Being a white person and making a film in India is not easy to defend today, and precisely because of that I wanted to be unafraid of it. If you’re a white girl living in Paris, you should only make movies about white women living in Paris? That would be so depressing! It’s more risky to do what I did instead of stay in my own little world, my own little bubble.
A good number of American press misunderstand your relationship with Olivier, assuming you two are married, though you chose not to be. Why do you think people would think that, and what motivates the choice not to marry?
Why people assume that? I should ask you. I have no idea. It’s an easy thing to think, right? Why wouldn’t we? Why not? It has nothing to do with love. In my case, it was not a matter of loving more or less. We were just happy like that. My parents were married for 20 years and then got divorced. To me, marriage is not the highest ideal. I don’t have anything against it. I don’t let preconceived ideas control my life. I try to find my own way, in filmmaking and in personal relationships.
Maya ends with Gabriele leaving Maya behind, just as Goodbye First Love ends with Camille leaving Sullivan behind. Do you prefer sad endings to happy endings?
Do you really think they are sad endings? I’d say they are ambivalent endings, which is really different. There are a lot of films I love that have a sad ending, and when I see them, it makes me ask myself why I can’t make films with really sad endings. I see mine as more open, or yeah, ambivalent. Never just sad or just happy. I couldn’t do a film with a just-sad ending, it would affect me too much.
I think we’re talking about the same thing — a sadness that makes you feel good, that’s the ambivalence.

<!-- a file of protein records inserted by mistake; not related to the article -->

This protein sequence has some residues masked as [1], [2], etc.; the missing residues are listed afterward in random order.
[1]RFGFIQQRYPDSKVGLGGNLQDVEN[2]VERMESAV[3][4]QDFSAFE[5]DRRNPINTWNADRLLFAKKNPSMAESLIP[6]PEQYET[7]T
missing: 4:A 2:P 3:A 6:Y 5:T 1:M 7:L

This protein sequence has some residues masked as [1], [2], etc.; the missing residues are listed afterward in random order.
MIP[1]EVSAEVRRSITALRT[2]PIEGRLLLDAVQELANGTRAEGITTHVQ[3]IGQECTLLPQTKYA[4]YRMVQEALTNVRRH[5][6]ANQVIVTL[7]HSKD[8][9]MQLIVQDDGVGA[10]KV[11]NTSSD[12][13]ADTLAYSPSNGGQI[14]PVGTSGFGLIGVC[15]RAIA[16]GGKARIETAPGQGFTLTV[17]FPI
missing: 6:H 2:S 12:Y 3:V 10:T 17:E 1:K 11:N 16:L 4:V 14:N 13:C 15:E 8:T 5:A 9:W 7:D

Yes, exactly. It’s a grief, a renouncement, a letting go. There’s often this idea in my films of letting go of something in order to save something more essential. In life, we must leave things behind to move on. It’s very simplistic, the way I’m saying it now, but this is what the endings of my films deal with. Goodbye First Love ends with the hat Sullivan gave her blowing away, and that sums up my view — you don’t have a choice. The wind takes it. It’s not a moralistic point of view, it’s a philosophical one. This is just how things happen; we cannot fight against the movement of life, so we better embrace it.
Hollywood movies have this obsession with the concept of agency, of characters who make things happen rather than letting things happen to them. Your characters seem more at peace going with the flow.
This is a good way to put it. How did you say, “going with the flow”? I used to know a quote from Renoir about les Fauves and about freedom. I lost it. I’m sure it’s easy to find, but he said something about how characters should be like a cork floating on water and move with the flow. People think of this as the opposite of freedom, but this is true freedom. My films deal with the idea of freedom that doesn’t fight with destiny.
Your experience, as a critic and actress and writer and director, is seen less in the American cinema. Does having done all of this give you a fuller understanding of the art form?
I feel much more like a director than anything else. My time as an actress was very short and amateur. As a critic, too, that was the worst.
I’ve heard you had to deal with a lot of misogyny, that Cahiers du Cinema could be sort of a boys’ club.
I never suffered from sexism as a director. But, and I wouldn’t say I “suffered” from it, but I certainly noticed some sexism as a film critic. I don’t regret that time at all, I just felt like I wasn’t made for that. It would take me a week to write a single review. I’d have to rewrite it again and again, and then at the end, it wouldn’t even be so good. Though I think this did help me to read my own scripts with more of a critical point of view.
I think that it’s a great exercise to learn about my own work, doing interviews. I learn about my own work having to discuss it. But we filmmakers tend to do too many of them. Life is so short! I want to spend as much time as possible reading, dreaming, thinking — making my films, not reanalyzing them. The self-analysis sometimes terrifies me.
I take it you’re not in therapy?
[Laughs.] No, I’m not. I probably need it, but … [shrugs].
This interview has been edited and condensed for clarity.